Monday, September 6, 2010

The Double Standard

“My husband’s so stubborn, thoughtless, and cruel!”1

“You throw a ball like a girl!”2

“You don’t deserve any credit. We’re going to reward a woman instead!”3

“If you do this, you’re going to look really stupid!”4

“You can’t perform as well as that other guy!”5

“Go cut yourself!”6

Shocking isn’t it? Open attacks on a man’s manliness. It brings tears to many women’s eyes as they muster up a defense. Others are outraged. And a message is heard across the Christian blogosphere: Commence the Great Remasculinization. Feminism has destroyed manhood, and it’s up to Christian women to help men regain it by promoting femininity.*

What follows is a whole new set of problems. Women are placing the blame on women, as man has done from the beginning of time (Genesis 3:12), socially alleviating men from all responsibility for their actions and inactions. Does a man feel insecure about his manliness? It must be because women aren’t wearing dresses. Does a man feel threatened by women’s abilities? It must be because women are going to college. Men are now victims, and our maternal instinct encourages us to coddle them so that they feel better about their diminished manhood. Heaven forbid that a woman might criticize a man, let alone say anything that might be construed as an insult to his manliness.

Insulting a woman’s femininity, however, is considered fair game. Women proudly – viciously! – tell each other when they fall short. There are thousands of articles, books, interviews, and surveys (courtesy of concerned males) devoted to this cause, instructing them on godly womanly behavior and begging them to stop causing men to sin. It seems that women will do whatever it takes to put dissenters in their proper place. No words are too harsh for members of the weaker sex to dole out on each other.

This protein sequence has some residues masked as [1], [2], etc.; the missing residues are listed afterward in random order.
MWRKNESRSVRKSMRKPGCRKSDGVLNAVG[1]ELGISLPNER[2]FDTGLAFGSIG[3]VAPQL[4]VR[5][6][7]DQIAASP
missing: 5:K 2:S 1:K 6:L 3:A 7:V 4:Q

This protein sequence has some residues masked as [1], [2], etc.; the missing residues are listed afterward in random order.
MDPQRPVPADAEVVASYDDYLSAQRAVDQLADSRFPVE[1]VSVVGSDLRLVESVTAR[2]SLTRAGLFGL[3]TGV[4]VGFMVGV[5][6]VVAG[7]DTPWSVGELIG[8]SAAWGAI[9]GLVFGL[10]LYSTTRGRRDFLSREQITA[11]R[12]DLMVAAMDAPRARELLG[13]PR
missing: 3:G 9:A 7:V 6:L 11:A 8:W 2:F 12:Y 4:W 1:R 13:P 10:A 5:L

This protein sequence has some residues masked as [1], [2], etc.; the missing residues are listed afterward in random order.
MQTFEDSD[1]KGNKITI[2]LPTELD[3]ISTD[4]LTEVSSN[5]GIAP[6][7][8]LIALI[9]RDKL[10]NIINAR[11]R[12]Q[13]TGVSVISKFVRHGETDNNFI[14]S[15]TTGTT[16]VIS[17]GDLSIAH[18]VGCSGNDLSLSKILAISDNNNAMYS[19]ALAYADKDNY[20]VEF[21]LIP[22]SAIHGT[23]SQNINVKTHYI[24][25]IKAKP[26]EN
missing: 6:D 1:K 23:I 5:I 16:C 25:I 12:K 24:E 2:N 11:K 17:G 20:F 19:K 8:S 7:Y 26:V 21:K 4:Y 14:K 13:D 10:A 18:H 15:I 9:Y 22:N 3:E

But why is it that way? Attacking a women’s femininity is supposed to encourage her to become more feminine? But the same doesn’t hold for men? Instead, shielding a man’s masculinity is deemed necessary lest his delicate ego be bruised. Does God care more for the feelings of the effeminate man than those of the masculine woman?

Manliness isn’t sacred, and men certainly are in no need of protection from women. If men avoid their duty, then they’re every bit as wrong as women avoiding theirs. Women who try to shelter men from criticism are preventing much-needed improvement. That’s not to say that we should insult them. But rather than ignore faults, we are called to “speak the truth in love” (Ephesians 4:15-16) and correct in “gentleness” (2 Timothy 2:23-26). Favoritism has no place among us (James 2:9). When it comes to correcting our Christian brothers and sisters, equal respect is what’s required of us.

1Paraphrase of 1 Samuel 25:3, 25.
2Paraphrase of Nahum 3:13.
3Paraphrase of Judges 4:9.
4Paraphrase of 2 Samuel 13:12-13.
5Paraphrase of 1 Samuel 18:6-8.
6Paraphrase of Galatians 5:10-12.
*Ironically, women are expected to act feminine despite a dearth of masculinity, but men aren’t expected to reclaim their manhood unless a powerful infrastructure of femininity is in place. That is worth a blog post all by itself.

3 comments:

  1. Hammer meet nail. Really good article.

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  2. Great job. Thanks for pointing out this dichotomy.

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  3. Jenny, I'm not sure you will ever see this reply to your question on my book review of Original Sinners. However, I did not know any other way to communicate with you. First let me say that John Coats is extremely liberal and I am conservative. That should help direct you to our differences. I don't have time to write another kind of review just to answer your question but I will give one example and hope that you can see how that as he worked his way through the Bible these would keep multiplying. He says, "No, I don't believe there was a Garden of Eden, an Adam and Eve, a Cain and Abel, but I do believe in the metaphor--I live inside it, and so do you." He doesn't believe in this place and people. I do! I believe the Bible is true as written. He doesn't! There is much to like about this book but there is much that I do not agree with. I hope this helps answer your question without me writing another full (negative) review. Have a great day. Clif

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